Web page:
Saturday, 13 September 2014

(257) September 14: Proverbs 26-27 & 2 Corinthians 6

Ask God to open your mind, heart and will to understand, delight in and obey what you read.

To discover:­
As you read consider what lessons strike you most forcefully.

To ponder:
Some lessons from Proverbs 26: Like unseasonable weather, honour isn’t fitting for fools. Undeserved curses (ie. prayers that God would act against an individual) never come to rest. Fools need punishment to spur and guide them like a horse or donkey. Do not respond to foolish talk with the same sort of foolish talk or you will be a fool; but do respond in that way if to show the fool how foolish his speech sounds, and so keep him from thinking himself wise. Sending a message by a fool is like harming oneself, no doubt because he will get it wrong and bring a problematic response. A proverb spoken by a fool is useless, probably because none will listen to it. It is also liable to bring harm by being mishandled, like the thornbush in the drunk’s hand. Honouring a fool is as nonsensical as trying a stone in a sling – it is the exact opposite of what should be done. A fool can harm any around them, and repeats the same mistakes and mess. Yet there is more hope for the fool to do well than those who assume they are wise, as at least the fool sees his lack.
            Like the door on hinges, all the lazy person does is turn forever on his bed. And he considers himself wiser than seven (many) people who can give careful answers to those who question them. Rushing into another’s quarrel can lead to harm against oneself. And deceiving others as a joke can lead them to death. Quarrels die down without gossip which can only fuel them. But quarrelling people ignite strife. Fervent speech with an evil heart gives a fake appearance of uprightness, like silver coating on earthenware pottery. Likewise, enemies despise themselves by their speech, which may be charming but is not to be believed, as evil and deceit fills their hearts. They may conceal their evil intent, but it will be exposed amongst God’s people – perhaps by formal testimony or at final judgement. If you seek to trap or harm others it will return on you. Lying and flattery displays hatred towards others and ends in their ruin.
            Some lessons from Proverbs 27: Don’t boast about what you’ll do tomorrow, as you don’t know what will happen. Don’t praise yourself; let others do it. When a fool provokes someone it is heavy in that it is hard to shake off the feeling it brings. Jealousy can be more destructive than anger, no doubt, because it perseveres in its intent rather than sometimes being momentary. It is better for a friend to rebuke us and so turn us from wrong, than for them to care but not show it. And such wounds from a friend can be trusted; but an enemy forever flatters and displays love, whilst of course being against us in their heart. Those who are full (or have much) hate even good food (or things), but those who have little will find even bitter food (or things) sweet. To glibly run from one’s home is to forfeit one’s place of safety and rest like the bird that flees its nest. Sincere advice from friends is pleasant like a sweet smell. When disaster strikes it is better to rely on a friend that lives close than a relative far away, no doubt because the friend is more tested, and so may care more. The father who has joy because his son is wise can answer the contempt of others, presumably because his uprightness has been proved by how his son has turned out. The sensible take refuge from danger, whilst the simple ignore it and suffer the consequences. We need to speak in the appropriate manner, as a loud blessing to a friend early in the morning is taken as a curse, no doubt because it annoys them by waking them up. A quarrelsome wife can’t be stopped or restrained. Our interactions with others sharpen us in our understanding. Those who protect their master will benefit like the one who protects a fruit tree and can eat its fruit. This applies to any who serve their employer well. A person’s life (ie. what they do) reflects their heart. Human beings are never satisfied, always seeing and desiring more. Just as silver and gold is proved genuine by fire, so character is revealed by whether someone responds to praise with arrogance or humility. And no matter how much hardship the fool faces, their foolishness will never be removed. Pay careful attention to your business, as wealth doesn’t endure, but needs to be renewed as time passes.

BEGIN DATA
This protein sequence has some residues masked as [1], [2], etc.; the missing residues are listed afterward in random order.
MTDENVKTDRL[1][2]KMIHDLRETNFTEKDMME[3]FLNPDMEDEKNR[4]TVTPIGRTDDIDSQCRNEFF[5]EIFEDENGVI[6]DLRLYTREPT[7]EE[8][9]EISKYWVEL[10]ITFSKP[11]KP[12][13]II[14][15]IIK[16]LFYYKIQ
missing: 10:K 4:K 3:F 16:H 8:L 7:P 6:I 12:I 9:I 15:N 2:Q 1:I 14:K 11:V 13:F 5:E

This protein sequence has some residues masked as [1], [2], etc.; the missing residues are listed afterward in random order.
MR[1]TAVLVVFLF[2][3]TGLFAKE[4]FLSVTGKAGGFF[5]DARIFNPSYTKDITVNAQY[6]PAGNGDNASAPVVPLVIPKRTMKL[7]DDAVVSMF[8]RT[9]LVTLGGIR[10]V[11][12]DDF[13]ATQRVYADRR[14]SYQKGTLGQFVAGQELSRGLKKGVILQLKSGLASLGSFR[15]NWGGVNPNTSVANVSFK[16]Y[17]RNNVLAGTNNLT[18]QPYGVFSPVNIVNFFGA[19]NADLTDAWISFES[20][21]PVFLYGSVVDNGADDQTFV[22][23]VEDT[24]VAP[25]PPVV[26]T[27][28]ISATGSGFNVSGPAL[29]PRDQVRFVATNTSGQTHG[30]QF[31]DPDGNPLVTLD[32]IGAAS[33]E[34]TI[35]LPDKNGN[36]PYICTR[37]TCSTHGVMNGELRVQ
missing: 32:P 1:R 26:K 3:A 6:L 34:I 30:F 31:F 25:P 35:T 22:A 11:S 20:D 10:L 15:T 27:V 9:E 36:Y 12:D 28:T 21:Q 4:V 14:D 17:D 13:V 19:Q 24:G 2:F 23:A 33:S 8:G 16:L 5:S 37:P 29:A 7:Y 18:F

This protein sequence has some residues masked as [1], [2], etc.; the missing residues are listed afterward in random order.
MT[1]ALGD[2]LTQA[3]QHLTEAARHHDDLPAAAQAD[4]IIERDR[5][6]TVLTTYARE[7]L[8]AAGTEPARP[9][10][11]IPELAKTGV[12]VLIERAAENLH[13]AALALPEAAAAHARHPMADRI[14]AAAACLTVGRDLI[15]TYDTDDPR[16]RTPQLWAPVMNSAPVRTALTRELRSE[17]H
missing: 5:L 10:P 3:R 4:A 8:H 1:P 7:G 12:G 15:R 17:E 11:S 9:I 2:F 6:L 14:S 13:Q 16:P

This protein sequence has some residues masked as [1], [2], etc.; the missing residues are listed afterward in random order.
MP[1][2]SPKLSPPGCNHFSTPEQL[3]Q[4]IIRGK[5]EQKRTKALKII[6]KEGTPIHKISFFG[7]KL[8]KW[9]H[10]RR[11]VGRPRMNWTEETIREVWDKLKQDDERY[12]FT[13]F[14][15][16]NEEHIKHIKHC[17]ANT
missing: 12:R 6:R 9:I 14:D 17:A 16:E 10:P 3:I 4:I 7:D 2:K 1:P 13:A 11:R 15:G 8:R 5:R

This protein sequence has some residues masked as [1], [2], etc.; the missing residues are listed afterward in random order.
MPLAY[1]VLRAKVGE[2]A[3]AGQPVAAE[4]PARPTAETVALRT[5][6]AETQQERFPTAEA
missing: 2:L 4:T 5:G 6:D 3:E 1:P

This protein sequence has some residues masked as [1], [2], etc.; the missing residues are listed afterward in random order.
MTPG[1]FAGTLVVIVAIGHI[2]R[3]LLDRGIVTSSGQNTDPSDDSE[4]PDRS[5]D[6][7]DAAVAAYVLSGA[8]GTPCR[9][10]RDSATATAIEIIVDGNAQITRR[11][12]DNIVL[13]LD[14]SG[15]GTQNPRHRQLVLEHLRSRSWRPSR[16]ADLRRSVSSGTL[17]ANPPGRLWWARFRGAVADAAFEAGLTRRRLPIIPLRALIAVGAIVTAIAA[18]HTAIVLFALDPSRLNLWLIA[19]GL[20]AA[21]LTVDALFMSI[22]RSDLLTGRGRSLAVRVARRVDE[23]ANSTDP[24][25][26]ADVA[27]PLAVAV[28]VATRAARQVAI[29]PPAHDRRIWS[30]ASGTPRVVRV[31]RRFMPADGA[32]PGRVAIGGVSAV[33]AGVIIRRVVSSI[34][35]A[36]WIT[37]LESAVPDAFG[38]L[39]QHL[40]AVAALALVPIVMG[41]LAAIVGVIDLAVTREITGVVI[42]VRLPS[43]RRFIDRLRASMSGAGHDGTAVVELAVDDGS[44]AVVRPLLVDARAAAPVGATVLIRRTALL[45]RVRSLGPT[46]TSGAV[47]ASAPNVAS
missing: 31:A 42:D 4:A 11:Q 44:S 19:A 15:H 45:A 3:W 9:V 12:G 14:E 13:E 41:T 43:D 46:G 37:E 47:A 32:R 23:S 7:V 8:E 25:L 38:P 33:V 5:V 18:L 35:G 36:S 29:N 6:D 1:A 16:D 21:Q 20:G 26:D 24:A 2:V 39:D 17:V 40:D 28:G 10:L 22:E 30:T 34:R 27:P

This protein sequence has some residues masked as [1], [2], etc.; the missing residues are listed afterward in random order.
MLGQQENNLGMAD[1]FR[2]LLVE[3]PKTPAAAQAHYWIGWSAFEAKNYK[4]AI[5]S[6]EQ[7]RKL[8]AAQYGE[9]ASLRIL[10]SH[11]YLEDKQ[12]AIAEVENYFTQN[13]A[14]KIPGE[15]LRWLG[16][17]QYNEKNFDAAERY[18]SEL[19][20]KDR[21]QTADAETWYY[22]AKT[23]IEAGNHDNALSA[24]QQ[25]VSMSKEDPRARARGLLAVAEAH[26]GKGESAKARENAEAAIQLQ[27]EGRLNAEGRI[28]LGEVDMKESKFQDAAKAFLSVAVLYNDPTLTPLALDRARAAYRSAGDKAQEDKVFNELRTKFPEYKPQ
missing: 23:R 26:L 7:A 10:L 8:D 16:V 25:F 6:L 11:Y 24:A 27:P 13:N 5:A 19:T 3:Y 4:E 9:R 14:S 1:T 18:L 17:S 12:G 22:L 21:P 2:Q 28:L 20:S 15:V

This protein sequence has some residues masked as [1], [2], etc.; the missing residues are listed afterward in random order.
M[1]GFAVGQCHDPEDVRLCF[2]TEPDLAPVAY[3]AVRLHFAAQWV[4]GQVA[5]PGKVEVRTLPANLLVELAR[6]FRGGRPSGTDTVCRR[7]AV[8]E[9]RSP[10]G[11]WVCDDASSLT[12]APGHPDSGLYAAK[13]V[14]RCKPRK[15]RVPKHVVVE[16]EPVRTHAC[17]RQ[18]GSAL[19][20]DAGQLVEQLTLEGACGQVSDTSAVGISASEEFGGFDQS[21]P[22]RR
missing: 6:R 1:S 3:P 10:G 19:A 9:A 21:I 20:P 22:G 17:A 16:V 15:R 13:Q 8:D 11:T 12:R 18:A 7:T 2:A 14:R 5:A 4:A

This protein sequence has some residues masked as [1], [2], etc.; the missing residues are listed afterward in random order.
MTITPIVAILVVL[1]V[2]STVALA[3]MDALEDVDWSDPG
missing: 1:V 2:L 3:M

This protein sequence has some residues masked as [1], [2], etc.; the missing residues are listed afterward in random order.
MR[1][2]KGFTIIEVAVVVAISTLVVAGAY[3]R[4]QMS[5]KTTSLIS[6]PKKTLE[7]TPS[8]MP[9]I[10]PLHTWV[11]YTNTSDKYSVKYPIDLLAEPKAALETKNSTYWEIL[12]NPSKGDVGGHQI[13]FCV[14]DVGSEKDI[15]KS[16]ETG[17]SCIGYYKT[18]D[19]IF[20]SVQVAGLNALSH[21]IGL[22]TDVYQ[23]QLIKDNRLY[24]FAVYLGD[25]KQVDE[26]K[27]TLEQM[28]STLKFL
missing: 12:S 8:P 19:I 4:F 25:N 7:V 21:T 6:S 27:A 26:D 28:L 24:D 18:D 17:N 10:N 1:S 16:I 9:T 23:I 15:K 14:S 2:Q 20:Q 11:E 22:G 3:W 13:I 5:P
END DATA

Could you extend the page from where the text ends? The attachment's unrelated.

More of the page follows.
Praying it home:       
Praise God for whatever he has most brought home to you. Pray that he would help you live according to that wisdom.

Thinking further:                             
None today.

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